The slowdowns in the 1990s followed a period of neoliberalism, but these policies – like the earlier Keynesian policies – did not cause the crises and could not prevent them. In the United States, workers’ incomes have grown only slowly since the 1970s, but their share of national income has not declined. This means that, contrary to what underconsumptionists argue, debt buildup was not rooted in falling pay for workers. Some economists have blamed the latest recession on ‘financialization’ – the bloated financial sector and the rise in speculative, credit-driven investments in a variety of high-risk financial instruments. However, the reason investors have poured more money into financial speculation is the low profitability in the productive sphere. In the United States, finance’s share of gross domestic product (GDP) grew from 14% to 21% between 1960 and 2017, while manufacturing’s fell from 27% to 11%, and trade’s declined from 17% to 12% (

In 2003, economics Nobel Prize winner Robert Lucas declared that the problem of preventing economic depressions had been solved. Mainstream macroeconomic models, such as the highly complex Dynamic Stochastic General Equilibrium (DSGE) models, failed to predict the 2008 crash – the biggest economic crisis since the 1930s. In fact, using DSGE models, official economics bodies like the Organisation for Economic Cooperation and Development forecast that 2008 was going to be a bumper year! The models assume that the capitalist economy is a stable system that always returns to equilibrium (supply = demand) after a shock, and they ignore the financial sector, private debt and rising inequality (Keen, 2017). Yanis Varoufakis (2013, ch. 5) characterizes such models as ‘mathematized superstition’.

Governments responded to the 2008 crash by using taxpayer money to prop up and bail out key financial institutions whose failure might cause the entire financial system to collapse. This has increased ‘moral hazard’, meaning that lenders and shareholders now have an even greater incentive to engage in reckless risk-taking, since they know that taxpayers will ultimately foot the bill for any resulting losses. There appears to be little political will to introduce regulations to curtail such practices.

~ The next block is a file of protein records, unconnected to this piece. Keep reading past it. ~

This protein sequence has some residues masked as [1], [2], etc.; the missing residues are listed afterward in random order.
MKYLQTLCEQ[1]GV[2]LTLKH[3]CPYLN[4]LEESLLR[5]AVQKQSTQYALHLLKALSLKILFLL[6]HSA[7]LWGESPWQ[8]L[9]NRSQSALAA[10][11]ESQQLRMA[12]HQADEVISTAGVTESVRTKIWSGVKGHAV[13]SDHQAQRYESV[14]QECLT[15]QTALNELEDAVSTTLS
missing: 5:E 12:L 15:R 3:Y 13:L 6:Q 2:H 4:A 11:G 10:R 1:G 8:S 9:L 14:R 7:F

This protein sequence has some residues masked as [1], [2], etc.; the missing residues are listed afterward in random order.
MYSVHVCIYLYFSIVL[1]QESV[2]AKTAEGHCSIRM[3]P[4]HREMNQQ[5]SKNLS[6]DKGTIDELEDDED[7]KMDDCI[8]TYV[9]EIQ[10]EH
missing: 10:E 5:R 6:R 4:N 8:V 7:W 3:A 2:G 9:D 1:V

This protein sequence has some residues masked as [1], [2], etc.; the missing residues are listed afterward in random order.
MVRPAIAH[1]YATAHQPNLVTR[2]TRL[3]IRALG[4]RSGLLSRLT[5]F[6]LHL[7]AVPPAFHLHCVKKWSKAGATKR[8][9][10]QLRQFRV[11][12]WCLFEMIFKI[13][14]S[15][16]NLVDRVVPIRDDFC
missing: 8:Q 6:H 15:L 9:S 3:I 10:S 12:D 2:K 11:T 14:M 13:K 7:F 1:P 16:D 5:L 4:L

Central banks usually try to encourage investment by reducing interest rates. Since 2008 the European Central Bank and the central banks of Switzerland, Denmark, Sweden and Japan have adopted the unconventional policy of negative interest rates. This means that financial institutions are charged interest for parking excess cash with them, in the hope of encouraging lending to businesses and consumers. However, negative rates have not proved a success as they also narrow the margin that financial institutions earn from lending ( After the 2008 crisis, central banks also adopted the unconventional policy of pumping extra money into the economy by buying up government, corporate and mortgage bonds from the banks. However, this policy of ‘quantitative easing’ has also failed to boost lending, investment and growth.


The first wave of globalization – involving a lowering of trade barriers and reduced restrictions on cross-border capital flows – started in the 19th century, and came to an end at the beginning of the First World War. It was characterized mainly by the rise and subsequent collapse of intra-European trade. The second wave of globalization started after the Second World War. Trade within Europe rebounded, and Western Europe also traded increasingly with Asia, the Americas, and to a lesser extent Africa and Oceania. The expansion of trade was largely made possible by reductions in transaction costs stemming from technological advances, such as the development of commercial civil aviation. A new upsurge in global free trade and capital flows began in the late 1980s. Today, about a quarter of total global production is exported, and about 30% of the value of global exports comes from foreign inputs.


Most colonies in Africa, Asia and Latin America gained their independence following the Second World War, often after prolonged and bloody struggles against the colonial powers. But their economic subordination to the richest countries continued, and many remain severely underdeveloped. Thanks to their vast pool of cheap and often nonunionized labour, the rate of return on investment in the underdeveloped countries can be twice as high as in the industrialized nations. Wage rates in China and India range from 10% to 25% of those for comparable workers in the United States and the rest of the developed world.